My interest in Scleroderma is based upon personal experience and my own need to be further educated. I first heard of the disease when my older sister Meredith “Duffy” became afflicted with it. She contracted it after her treatment of Acute Myeloid Leukemia (AML). The treatment of AML and the stem cell transplant she received caused her to have GVHD (Graft Versus Host Disease). GVHD is a complication that can occur after a transplant in which the newly transplanted stem cells attack the transplant recipient's body. This reaction to the stem cell transplant GVHD suppresses your immune system which can make you susceptible to other illnesses and diseases. Scleroderma found its way into her system like a harmful parasite.
What is Scleroderma? Who gets it? What are the different types? Is it manageable and treatable? Scleroderma is a connective tissue disease that involves changes in the skin, blood vessels, muscles, and internal organs. It is a type of autoimmune disorder, a condition that occurs when the immune system mistakenly attacks and destroys healthy body tissue. The cause of scleroderma is unknown. People with this condition have a buildup of a substance called collagen in the skin and other organs. Collagen that is buildup and not normally broken down causes the accumulation of collagen called fibrosis. In SSc, excess collagen causes fibrosis in the heart, lungs, and the muscles that line the GI tract . The collagen causes fibroblasts within the collagen to overactive causing scar tissue damage, decreased flexibility, and malfunction of the organ involved. This buildup leads to the symptoms of the disease and it can cause organ failure if collagen made in excesses interferes with normal organ function ("Scleroderma: Crest syndrome;" 2011).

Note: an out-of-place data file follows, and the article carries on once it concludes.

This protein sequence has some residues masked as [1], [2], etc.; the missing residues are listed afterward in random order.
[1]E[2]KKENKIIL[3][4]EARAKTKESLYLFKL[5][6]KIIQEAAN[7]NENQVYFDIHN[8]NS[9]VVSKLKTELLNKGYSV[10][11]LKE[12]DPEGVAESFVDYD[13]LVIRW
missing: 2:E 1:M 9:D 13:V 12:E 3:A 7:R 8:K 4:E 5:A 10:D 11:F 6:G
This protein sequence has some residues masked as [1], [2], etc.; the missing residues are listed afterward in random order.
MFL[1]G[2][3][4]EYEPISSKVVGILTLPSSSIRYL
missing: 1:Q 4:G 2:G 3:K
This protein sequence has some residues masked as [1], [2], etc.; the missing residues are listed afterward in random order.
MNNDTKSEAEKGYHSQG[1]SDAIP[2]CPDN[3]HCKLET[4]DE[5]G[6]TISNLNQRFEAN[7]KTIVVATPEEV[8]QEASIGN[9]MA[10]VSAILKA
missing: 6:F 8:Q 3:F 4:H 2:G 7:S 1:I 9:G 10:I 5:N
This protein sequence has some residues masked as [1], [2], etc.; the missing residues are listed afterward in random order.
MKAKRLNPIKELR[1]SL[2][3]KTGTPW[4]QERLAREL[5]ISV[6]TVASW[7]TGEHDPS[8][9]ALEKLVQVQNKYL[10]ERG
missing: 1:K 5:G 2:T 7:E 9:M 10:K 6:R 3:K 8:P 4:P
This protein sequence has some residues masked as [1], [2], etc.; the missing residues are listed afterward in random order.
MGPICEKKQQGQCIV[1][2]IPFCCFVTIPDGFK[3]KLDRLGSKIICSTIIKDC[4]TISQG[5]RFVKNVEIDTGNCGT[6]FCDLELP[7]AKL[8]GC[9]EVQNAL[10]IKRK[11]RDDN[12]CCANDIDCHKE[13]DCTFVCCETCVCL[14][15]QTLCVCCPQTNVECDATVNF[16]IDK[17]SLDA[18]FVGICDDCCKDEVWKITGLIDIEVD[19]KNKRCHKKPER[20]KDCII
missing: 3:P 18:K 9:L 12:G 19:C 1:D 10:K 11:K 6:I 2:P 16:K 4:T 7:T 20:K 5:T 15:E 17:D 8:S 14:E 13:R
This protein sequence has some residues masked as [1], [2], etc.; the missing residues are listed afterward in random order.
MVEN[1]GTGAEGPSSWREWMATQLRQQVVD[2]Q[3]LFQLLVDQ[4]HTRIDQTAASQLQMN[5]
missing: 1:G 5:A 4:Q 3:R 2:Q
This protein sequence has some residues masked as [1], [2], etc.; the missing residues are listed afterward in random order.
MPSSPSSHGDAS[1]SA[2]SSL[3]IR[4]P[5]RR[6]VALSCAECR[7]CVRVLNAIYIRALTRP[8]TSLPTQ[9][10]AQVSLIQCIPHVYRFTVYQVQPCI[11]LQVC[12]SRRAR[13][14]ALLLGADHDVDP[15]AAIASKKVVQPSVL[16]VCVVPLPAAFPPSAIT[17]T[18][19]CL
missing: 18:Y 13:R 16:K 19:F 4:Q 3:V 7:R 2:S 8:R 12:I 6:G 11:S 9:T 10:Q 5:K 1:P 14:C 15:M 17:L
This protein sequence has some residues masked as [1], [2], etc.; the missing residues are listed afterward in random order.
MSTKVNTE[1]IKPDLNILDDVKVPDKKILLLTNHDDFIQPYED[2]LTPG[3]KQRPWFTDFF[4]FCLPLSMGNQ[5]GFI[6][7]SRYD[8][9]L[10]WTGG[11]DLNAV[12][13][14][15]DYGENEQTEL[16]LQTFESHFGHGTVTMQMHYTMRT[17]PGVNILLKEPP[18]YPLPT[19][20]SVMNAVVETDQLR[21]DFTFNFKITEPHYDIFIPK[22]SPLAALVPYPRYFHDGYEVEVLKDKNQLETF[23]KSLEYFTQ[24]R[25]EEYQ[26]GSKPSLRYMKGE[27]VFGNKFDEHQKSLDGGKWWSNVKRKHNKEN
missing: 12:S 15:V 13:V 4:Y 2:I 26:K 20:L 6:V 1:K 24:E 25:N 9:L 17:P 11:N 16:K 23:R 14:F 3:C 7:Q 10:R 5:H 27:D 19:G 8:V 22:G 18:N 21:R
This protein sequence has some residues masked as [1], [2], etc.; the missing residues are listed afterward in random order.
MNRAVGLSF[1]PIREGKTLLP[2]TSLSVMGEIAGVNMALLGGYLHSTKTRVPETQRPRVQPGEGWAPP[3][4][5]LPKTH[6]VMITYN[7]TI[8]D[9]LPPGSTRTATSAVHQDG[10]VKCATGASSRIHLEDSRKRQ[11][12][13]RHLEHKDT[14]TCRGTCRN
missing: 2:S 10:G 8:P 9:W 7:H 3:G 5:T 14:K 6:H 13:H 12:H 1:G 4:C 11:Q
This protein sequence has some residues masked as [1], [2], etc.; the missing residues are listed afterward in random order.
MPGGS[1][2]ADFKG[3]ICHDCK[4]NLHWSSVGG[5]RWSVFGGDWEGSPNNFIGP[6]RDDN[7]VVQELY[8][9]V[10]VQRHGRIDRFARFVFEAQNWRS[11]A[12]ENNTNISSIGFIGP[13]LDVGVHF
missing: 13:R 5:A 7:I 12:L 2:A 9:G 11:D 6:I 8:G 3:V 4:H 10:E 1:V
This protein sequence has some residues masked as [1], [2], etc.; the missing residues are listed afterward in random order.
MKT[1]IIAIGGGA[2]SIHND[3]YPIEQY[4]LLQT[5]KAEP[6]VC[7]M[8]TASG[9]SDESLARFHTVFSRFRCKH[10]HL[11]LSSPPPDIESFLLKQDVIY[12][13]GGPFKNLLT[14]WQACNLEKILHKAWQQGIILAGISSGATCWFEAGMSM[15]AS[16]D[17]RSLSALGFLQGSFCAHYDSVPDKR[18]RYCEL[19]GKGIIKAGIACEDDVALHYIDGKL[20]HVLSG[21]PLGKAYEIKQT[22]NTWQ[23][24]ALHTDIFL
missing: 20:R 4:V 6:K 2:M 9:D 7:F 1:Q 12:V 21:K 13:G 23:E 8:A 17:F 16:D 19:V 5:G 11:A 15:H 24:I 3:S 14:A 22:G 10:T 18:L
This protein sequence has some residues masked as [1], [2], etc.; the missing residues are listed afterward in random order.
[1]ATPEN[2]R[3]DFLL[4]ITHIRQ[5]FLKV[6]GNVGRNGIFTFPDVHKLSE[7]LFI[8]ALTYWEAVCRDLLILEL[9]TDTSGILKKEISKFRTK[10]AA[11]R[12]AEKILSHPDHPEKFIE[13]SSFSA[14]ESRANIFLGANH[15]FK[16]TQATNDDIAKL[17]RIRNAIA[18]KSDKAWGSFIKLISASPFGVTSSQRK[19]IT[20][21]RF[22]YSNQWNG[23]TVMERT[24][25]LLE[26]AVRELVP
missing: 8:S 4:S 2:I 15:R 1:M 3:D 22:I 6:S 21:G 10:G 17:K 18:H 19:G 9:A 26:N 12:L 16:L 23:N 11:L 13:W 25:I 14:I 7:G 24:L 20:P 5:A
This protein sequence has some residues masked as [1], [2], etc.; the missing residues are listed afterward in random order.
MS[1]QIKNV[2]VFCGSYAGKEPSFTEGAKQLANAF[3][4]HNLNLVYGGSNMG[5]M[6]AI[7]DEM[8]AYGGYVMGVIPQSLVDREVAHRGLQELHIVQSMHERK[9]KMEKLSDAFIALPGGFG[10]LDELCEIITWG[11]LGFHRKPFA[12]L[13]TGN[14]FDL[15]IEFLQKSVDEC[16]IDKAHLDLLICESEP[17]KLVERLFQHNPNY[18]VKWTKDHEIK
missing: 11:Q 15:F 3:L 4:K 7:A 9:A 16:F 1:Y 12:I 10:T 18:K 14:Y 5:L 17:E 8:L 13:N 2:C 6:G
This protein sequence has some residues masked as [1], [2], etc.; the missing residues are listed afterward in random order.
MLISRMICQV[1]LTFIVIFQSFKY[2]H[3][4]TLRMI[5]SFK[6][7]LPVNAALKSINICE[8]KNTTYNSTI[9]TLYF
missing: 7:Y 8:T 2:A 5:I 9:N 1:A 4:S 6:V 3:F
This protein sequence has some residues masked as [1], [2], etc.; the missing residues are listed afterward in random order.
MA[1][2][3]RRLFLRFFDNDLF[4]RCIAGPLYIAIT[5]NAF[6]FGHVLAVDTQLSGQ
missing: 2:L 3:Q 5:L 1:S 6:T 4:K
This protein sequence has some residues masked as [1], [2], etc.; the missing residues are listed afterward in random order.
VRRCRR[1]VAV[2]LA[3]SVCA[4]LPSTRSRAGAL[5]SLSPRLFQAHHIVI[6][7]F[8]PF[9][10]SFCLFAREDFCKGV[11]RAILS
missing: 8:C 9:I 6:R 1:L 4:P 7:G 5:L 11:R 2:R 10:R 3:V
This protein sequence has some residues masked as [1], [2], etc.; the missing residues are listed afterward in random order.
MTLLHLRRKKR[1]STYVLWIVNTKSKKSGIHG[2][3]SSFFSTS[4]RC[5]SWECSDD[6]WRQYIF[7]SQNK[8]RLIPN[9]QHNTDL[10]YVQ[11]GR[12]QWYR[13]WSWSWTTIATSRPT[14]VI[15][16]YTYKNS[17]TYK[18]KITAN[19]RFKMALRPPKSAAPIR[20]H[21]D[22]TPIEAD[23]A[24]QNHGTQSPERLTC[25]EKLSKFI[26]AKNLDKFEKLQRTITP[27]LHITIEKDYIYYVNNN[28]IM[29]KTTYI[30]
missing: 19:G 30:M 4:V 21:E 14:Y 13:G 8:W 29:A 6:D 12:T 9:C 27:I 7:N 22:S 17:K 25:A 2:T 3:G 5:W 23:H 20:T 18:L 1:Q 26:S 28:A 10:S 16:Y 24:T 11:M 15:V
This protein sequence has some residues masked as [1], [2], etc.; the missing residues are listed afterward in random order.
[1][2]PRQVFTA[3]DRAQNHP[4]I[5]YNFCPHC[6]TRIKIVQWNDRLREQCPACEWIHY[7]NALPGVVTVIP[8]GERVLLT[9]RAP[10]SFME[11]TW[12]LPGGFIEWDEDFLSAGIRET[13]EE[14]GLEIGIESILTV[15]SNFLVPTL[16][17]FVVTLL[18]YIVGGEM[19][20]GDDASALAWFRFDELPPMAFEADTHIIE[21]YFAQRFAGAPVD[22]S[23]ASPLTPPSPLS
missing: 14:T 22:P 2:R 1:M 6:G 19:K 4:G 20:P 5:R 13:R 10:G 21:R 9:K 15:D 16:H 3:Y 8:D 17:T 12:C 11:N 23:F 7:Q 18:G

Scleroderma is not contagious; it is not infectious; it is not cancerous or malignant. There are an estimated 300,000 people in the United States who have...